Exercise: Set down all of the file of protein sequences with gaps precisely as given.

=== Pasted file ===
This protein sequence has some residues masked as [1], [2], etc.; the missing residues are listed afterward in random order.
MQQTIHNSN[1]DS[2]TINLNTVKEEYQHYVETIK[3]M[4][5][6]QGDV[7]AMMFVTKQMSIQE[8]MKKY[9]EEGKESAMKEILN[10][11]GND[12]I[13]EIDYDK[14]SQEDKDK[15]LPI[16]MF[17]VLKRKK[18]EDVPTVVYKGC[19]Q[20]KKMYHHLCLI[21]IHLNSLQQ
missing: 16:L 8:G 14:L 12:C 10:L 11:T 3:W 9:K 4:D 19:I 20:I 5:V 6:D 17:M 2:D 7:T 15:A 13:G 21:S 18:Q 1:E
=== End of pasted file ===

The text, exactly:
This protein sequence has some residues masked as [1], [2], etc.; the missing residues are listed afterward in random order.
MQQTIHNSN[1]DS[2]TINLNTVKEEYQHYVETIK[3]M[4][5][6]QGDV[7]AMMFVTKQMSIQE[8]MKKY[9]EEGKESAMKEILN[10][11]GND[12]I[13]EIDYDK[14]SQEDKDK[15]LPI[16]MF[17]VLKRKK[18]EDVPTVVYKGC[19]Q[20]KKMYHHLCLI[21]IHLNSLQQ
missing: 16:L 8:G 14:L 12:C 10:L 11:T 3:W 9:K 4:D 19:I 20:I 5:V 6:D 17:M 2:D 7:T 15:A 13:G 21:S 18:Q 1:E